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Algeria Plans First Wealth Tax to Cope With Financial Pressure

FILE - A man counts Algerian Dinar banknotes in Algiers, Algeria, Nov. 24, 2016.

Algeria will implement a wealth tax for the first time next year as part of measures aimed at securing new sources of finance after a sharp fall in energy earnings, Prime Minister Ahmed Ouyahia said on Wednesday.

State finances of the OPEC member North African nation have been significantly hit after a more than 50 percent drop in oil and gas revenue.

Oil and gas account for 60 percent of the state budget and 95 percent of total exports.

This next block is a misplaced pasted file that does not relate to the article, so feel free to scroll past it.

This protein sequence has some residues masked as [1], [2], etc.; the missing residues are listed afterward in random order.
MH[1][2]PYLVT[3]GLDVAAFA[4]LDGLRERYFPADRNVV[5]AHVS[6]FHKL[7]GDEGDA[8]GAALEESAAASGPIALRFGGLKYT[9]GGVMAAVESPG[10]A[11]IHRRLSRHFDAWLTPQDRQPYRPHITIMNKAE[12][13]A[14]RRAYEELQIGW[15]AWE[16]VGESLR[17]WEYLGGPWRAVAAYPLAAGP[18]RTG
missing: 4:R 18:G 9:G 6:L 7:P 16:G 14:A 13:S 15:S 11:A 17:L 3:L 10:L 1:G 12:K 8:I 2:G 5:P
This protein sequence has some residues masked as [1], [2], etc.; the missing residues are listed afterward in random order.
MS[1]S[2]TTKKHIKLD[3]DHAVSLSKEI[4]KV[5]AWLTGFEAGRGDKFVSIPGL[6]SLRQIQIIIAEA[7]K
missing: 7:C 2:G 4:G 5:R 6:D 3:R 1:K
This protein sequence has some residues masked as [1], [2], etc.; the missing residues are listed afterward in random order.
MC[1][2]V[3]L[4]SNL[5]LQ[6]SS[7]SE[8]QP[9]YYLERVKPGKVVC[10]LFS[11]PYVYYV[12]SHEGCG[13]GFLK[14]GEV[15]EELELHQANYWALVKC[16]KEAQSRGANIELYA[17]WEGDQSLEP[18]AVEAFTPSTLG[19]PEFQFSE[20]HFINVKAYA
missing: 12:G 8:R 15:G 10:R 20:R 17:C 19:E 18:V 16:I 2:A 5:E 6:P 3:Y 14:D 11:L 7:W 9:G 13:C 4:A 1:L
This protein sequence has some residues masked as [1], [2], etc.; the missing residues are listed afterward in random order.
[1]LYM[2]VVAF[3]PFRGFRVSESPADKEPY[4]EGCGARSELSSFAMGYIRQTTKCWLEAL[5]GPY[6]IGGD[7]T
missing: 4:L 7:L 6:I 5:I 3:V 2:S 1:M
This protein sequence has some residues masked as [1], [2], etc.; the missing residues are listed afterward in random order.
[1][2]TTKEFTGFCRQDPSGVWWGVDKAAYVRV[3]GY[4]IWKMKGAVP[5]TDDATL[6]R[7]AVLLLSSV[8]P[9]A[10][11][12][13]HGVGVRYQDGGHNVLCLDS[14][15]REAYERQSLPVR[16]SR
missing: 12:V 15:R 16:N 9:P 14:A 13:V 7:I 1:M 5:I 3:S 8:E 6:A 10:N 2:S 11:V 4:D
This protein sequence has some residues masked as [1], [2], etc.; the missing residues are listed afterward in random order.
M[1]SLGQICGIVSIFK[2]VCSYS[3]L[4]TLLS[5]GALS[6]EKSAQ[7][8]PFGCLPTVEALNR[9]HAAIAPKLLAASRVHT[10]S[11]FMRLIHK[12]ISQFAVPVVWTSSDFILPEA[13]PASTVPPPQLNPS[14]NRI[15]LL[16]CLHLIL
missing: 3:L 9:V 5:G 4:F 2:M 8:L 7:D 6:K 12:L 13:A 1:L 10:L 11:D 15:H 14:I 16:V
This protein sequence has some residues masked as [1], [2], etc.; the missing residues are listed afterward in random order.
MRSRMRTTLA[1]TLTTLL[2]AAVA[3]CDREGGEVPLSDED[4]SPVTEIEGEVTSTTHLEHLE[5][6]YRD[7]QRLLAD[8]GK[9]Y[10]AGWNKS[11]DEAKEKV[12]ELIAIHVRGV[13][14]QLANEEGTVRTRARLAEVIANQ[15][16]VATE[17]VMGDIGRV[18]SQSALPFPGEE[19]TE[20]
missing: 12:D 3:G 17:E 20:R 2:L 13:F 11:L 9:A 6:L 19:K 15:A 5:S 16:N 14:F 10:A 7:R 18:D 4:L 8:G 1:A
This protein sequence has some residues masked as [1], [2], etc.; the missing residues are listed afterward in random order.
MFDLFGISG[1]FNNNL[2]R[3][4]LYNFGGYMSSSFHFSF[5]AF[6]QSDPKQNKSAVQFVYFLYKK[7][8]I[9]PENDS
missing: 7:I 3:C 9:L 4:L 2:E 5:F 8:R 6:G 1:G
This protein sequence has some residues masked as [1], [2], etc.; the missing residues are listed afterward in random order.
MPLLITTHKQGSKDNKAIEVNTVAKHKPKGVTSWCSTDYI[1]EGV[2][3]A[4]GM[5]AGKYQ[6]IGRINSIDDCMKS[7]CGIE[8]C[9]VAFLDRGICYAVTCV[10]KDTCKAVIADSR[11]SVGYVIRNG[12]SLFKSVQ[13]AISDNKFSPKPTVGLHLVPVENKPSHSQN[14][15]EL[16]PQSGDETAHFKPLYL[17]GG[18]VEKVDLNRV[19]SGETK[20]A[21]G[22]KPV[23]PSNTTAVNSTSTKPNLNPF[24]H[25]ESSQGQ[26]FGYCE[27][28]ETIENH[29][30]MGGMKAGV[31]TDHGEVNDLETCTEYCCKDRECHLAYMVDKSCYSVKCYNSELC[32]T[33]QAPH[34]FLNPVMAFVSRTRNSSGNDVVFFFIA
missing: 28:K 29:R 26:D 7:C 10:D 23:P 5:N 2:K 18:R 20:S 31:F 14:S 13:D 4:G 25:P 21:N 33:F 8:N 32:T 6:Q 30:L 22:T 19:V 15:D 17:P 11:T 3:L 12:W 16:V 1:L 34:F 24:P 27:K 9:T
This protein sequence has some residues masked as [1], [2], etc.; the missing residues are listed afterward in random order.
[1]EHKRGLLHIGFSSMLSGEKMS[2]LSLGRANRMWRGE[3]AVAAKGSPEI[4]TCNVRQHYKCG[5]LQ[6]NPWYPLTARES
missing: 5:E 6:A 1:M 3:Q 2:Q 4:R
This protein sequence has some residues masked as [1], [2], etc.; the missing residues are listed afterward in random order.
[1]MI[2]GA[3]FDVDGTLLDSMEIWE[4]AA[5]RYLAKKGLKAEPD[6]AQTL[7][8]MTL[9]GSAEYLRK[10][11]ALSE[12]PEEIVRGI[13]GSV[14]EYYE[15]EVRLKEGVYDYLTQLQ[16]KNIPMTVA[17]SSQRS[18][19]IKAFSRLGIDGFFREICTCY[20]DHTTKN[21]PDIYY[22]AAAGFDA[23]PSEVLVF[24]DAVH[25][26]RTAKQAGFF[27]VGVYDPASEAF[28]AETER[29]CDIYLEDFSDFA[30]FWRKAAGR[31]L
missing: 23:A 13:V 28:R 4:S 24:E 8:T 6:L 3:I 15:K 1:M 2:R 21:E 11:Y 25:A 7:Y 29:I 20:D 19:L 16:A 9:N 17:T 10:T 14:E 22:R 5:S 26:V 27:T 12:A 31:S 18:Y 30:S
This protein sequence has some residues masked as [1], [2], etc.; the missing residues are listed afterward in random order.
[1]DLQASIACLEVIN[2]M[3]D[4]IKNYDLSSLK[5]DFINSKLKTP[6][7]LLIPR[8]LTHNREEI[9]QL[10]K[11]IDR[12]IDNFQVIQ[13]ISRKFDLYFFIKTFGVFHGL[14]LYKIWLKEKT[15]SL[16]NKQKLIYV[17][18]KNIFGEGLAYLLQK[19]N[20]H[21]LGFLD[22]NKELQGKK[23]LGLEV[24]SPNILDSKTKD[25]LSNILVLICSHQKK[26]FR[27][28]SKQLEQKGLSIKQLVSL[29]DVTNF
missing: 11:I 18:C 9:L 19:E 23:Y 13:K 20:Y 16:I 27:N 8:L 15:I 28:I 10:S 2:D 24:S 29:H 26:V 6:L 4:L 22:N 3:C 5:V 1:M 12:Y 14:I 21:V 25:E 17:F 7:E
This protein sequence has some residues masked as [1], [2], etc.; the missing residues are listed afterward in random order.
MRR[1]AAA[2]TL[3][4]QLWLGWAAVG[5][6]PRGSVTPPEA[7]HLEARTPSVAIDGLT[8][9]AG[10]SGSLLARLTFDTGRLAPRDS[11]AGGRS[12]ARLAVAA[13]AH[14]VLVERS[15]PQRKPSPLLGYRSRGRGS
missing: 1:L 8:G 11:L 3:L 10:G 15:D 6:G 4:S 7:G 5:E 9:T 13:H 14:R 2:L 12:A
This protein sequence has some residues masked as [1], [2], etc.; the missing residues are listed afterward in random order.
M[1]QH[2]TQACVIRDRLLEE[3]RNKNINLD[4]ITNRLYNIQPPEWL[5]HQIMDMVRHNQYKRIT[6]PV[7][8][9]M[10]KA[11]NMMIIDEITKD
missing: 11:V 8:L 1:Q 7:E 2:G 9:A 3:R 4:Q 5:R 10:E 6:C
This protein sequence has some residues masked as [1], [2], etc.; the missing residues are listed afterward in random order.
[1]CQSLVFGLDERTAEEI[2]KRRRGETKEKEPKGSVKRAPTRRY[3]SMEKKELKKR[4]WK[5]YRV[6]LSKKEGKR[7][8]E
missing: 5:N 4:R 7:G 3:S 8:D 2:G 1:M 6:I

That has forced the government to consider long-delayed reforms, including turning to Islamic financial services and developing the country's stock market, which now has a low level of liquidity.

Authorities have also started reducing public spending and have set import restrictions in a bid to cut the value of goods shipped from abroad.

Ouyahia said the implementation of the wealth tax from early 2018 would affect about 10 percent of the country's 41 million people.

"This tax will not concern 90 percent of Algerians," he told parliament.